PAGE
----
Compliance Framework Information Listed Alphabetically
Archives and Records Management
Guidelines on the retention and disposal of school records.
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Do you need to comply?
You are required to keep some records. The retention of many records, however, is optional, although in many cases highly recommended.
Conditions of compliance
Certain records are retained or archived to meet legal and fiscal requirements or future administrative needs, or because of historical significance.
The retention period for some records is determined by legal or system requirements. For other records retention periods are determined by practice, precedent or accountability.
If you have to comply, what do you have to do?
A document retention schedule should consider:
The types of records to be kept
The length of time for which the records should be kept
Suggested methods of disposal and destruction of records.
Matters to consider:
Records created and stored in digital formats are available for the specified period of retention
Appropriateness of destroying records
What are the consequences if you don’t comply?
You may encounter difficulties in cases of litigation if important and relevant records have been unnecessarily destroyed.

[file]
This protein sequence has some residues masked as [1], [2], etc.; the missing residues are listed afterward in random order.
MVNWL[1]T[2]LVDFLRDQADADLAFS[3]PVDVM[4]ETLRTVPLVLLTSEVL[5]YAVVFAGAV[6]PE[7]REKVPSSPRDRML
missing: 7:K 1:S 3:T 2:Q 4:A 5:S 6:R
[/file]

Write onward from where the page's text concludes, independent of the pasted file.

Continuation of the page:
The Crimes (Document Destruction) Act 2005 makes it a criminal offence to knowingly destroy or conceal or authorise or permit another person to destroy or conceal a document or thing that is, or is reasonably likely to be, required as evidence in a legal proceeding. “Reasonably likely” is not an expression that is defined. It could include where there is a litigious history or student/employee complaints. Each situation would need to be looked on its own facts. Destruction also includes rendering illegible, making undecipherable or otherwise making incapable of identification. Contravention of the Act is a criminal offence. Courts can award a penalty of 5 years imprisonment or a fine up to $62,886 for individuals and a fine up to $314,430 for corporations.